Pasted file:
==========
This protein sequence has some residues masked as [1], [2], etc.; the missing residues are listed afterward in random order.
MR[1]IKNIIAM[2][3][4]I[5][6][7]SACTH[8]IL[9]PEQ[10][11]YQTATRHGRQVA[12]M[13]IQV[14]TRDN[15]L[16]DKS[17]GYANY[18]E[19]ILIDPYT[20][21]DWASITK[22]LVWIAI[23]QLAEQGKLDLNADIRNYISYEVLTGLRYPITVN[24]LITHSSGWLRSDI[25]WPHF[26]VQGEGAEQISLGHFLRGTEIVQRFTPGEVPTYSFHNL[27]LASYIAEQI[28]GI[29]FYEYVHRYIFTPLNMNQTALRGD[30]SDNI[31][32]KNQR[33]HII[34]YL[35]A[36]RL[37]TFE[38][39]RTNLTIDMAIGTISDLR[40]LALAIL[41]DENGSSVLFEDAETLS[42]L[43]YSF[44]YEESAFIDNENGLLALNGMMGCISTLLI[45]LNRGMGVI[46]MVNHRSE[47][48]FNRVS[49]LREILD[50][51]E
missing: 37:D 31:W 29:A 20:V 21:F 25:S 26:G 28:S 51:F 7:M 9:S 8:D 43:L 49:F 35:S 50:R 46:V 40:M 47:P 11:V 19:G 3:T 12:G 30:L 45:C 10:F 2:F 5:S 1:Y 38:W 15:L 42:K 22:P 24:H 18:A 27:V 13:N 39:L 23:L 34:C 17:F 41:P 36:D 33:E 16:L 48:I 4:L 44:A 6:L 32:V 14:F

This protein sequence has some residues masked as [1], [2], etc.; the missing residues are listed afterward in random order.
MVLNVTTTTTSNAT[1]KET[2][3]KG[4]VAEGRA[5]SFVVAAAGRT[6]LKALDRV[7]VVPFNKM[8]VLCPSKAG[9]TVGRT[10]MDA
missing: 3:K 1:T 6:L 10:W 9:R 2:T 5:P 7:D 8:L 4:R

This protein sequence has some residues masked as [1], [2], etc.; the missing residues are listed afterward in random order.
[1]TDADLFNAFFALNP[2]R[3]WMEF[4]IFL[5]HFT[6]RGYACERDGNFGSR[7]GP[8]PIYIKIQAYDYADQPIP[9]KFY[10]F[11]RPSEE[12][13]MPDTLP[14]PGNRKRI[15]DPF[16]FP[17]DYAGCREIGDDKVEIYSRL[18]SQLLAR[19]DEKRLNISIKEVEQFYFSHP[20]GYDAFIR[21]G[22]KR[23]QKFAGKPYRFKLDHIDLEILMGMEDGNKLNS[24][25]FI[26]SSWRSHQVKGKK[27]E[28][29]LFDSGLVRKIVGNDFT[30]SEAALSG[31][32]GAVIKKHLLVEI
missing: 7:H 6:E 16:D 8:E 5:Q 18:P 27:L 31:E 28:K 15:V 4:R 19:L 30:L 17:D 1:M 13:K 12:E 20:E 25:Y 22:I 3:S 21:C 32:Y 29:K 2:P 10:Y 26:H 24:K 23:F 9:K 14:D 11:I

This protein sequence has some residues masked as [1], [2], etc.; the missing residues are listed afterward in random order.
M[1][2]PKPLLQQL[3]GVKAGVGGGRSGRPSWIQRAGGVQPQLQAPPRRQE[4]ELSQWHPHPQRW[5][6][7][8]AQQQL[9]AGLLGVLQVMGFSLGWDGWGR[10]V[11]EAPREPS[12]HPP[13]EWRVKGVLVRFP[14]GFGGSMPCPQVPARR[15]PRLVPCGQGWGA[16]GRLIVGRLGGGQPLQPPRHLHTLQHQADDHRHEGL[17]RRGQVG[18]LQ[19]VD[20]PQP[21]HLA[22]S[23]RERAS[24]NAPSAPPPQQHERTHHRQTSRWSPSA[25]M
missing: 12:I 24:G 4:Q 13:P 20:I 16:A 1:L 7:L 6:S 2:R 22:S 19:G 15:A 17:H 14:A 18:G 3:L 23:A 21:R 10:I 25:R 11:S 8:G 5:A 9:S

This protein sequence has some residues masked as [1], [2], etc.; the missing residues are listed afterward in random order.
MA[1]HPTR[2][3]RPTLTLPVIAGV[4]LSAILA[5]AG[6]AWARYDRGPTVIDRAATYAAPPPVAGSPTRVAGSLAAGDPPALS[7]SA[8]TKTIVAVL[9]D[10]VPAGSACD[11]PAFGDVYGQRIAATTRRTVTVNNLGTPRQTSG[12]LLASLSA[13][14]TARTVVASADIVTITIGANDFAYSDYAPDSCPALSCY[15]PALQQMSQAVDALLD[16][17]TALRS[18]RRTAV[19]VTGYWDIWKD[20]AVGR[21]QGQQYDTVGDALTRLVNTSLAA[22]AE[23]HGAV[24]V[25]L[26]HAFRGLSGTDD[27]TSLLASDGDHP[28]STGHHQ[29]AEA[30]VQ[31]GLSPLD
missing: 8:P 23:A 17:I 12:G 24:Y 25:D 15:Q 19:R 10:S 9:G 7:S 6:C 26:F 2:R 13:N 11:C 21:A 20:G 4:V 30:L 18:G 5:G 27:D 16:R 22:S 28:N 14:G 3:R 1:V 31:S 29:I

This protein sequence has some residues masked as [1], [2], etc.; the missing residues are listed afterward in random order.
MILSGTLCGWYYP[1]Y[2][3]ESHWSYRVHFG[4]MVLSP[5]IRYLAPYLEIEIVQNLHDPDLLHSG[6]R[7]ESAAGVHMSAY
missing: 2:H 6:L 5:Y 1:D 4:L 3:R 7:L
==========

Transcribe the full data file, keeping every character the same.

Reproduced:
This protein sequence has some residues masked as [1], [2], etc.; the missing residues are listed afterward in random order.
MR[1]IKNIIAM[2][3][4]I[5][6][7]SACTH[8]IL[9]PEQ[10][11]YQTATRHGRQVA[12]M[13]IQV[14]TRDN[15]L[16]DKS[17]GYANY[18]E[19]ILIDPYT[20][21]DWASITK[22]LVWIAI[23]QLAEQGKLDLNADIRNYISYEVLTGLRYPITVN[24]LITHSSGWLRSDI[25]WPHF[26]VQGEGAEQISLGHFLRGTEIVQRFTPGEVPTYSFHNL[27]LASYIAEQI[28]GI[29]FYEYVHRYIFTPLNMNQTALRGD[30]SDNI[31][32]KNQR[33]HII[34]YL[35]A[36]RL[37]TFE[38][39]RTNLTIDMAIGTISDLR[40]LALAIL[41]DENGSSVLFEDAETLS[42]L[43]YSF[44]YEESAFIDNENGLLALNGMMGCISTLLI[45]LNRGMGVI[46]MVNHRSE[47][48]FNRVS[49]LREILD[50][51]E
missing: 37:D 31:W 29:A 20:V 21:F 25:S 26:G 28:S 51:F 7:M 9:S 8:D 43:L 49:F 35:S 50:R 46:V 40:M 47:P 11:V 19:G 3:T 12:G 30:L 45:C 10:F 2:F 5:S 1:Y 38:W 15:L 42:K 22:P 24:H 18:A 27:V 13:N 39:L 23:L 34:C 17:F 41:P 36:D 33:E 16:L 48:I 4:L 44:A 6:L 32:V 14:F

This protein sequence has some residues masked as [1], [2], etc.; the missing residues are listed afterward in random order.
MVLNVTTTTTSNAT[1]KET[2][3]KG[4]VAEGRA[5]SFVVAAAGRT[6]LKALDRV[7]VVPFNKM[8]VLCPSKAG[9]TVGRT[10]MDA
missing: 3:K 1:T 6:L 10:W 9:R 2:T 5:P 7:D 8:L 4:R

This protein sequence has some residues masked as [1], [2], etc.; the missing residues are listed afterward in random order.
[1]TDADLFNAFFALNP[2]R[3]WMEF[4]IFL[5]HFT[6]RGYACERDGNFGSR[7]GP[8]PIYIKIQAYDYADQPIP[9]KFY[10]F[11]RPSEE[12][13]MPDTLP[14]PGNRKRI[15]DPF[16]FP[17]DYAGCREIGDDKVEIYSRL[18]SQLLAR[19]DEKRLNISIKEVEQFYFSHP[20]GYDAFIR[21]G[22]KR[23]QKFAGKPYRFKLDHIDLEILMGMEDGNKLNS[24][25]FI[26]SSWRSHQVKGKK[27]E[28][29]LFDSGLVRKIVGNDFT[30]SEAALSG[31][32]GAVIKKHLLVEI
missing: 7:H 6:E 16:D 8:E 5:Q 18:P 27:L 31:E 28:K 15:V 4:R 19:L 30:L 17:D 1:M 13:K 12:E 20:E 25:Y 22:I 3:S 21:C 32:Y 29:K 2:P 10:Y 26:H 24:K 23:F 9:K 14:D 11:I

This protein sequence has some residues masked as [1], [2], etc.; the missing residues are listed afterward in random order.
M[1][2]PKPLLQQL[3]GVKAGVGGGRSGRPSWIQRAGGVQPQLQAPPRRQE[4]ELSQWHPHPQRW[5][6][7][8]AQQQL[9]AGLLGVLQVMGFSLGWDGWGR[10]V[11]EAPREPS[12]HPP[13]EWRVKGVLVRFP[14]GFGGSMPCPQVPARR[15]PRLVPCGQGWGA[16]GRLIVGRLGGGQPLQPPRHLHTLQHQADDHRHEGL[17]RRGQVG[18]LQ[19]VD[20]PQP[21]HLA[22]S[23]RERAS[24]NAPSAPPPQQHERTHHRQTSRWSPSA[25]M
missing: 12:I 24:G 4:Q 13:P 20:I 16:A 1:L 7:L 6:S 2:R 22:S 19:G 15:A 17:H 14:A 18:G 3:L 23:A 21:R 10:I 25:R 11:S 8:G 5:A 9:S

This protein sequence has some residues masked as [1], [2], etc.; the missing residues are listed afterward in random order.
MA[1]HPTR[2][3]RPTLTLPVIAGV[4]LSAILA[5]AG[6]AWARYDRGPTVIDRAATYAAPPPVAGSPTRVAGSLAAGDPPALS[7]SA[8]TKTIVAVL[9]D[10]VPAGSACD[11]PAFGDVYGQRIAATTRRTVTVNNLGTPRQTSG[12]LLASLSA[13][14]TARTVVASADIVTITIGANDFAYSDYAPDSCPALSCY[15]PALQQMSQAVDALLD[16][17]TALRS[18]RRTAV[19]VTGYWDIWKD[20]AVGR[21]QGQQYDTVGDALTRLVNTSLAA[22]AE[23]HGAV[24]V[25]L[26]HAFRGLSGTDD[27]TSLLASDGDHP[28]STGHHQ[29]AEA[30]VQ[31]GLSPLD
missing: 8:P 23:A 17:I 12:G 24:Y 25:D 15:Q 19:R 10:S 9:G 7:S 6:C 26:F 2:R 13:N 11:C 21:A 20:G 4:V 30:L 18:G 5:G 27:D 16:R 22:S 28:N 14:G 3:R 1:V 31:S 29:I

This protein sequence has some residues masked as [1], [2], etc.; the missing residues are listed afterward in random order.
MILSGTLCGWYYP[1]Y[2][3]ESHWSYRVHFG[4]MVLSP[5]IRYLAPYLEIEIVQNLHDPDLLHSG[6]R[7]ESAAGVHMSAY
missing: 2:H 6:L 5:Y 1:D 4:L 3:R 7:L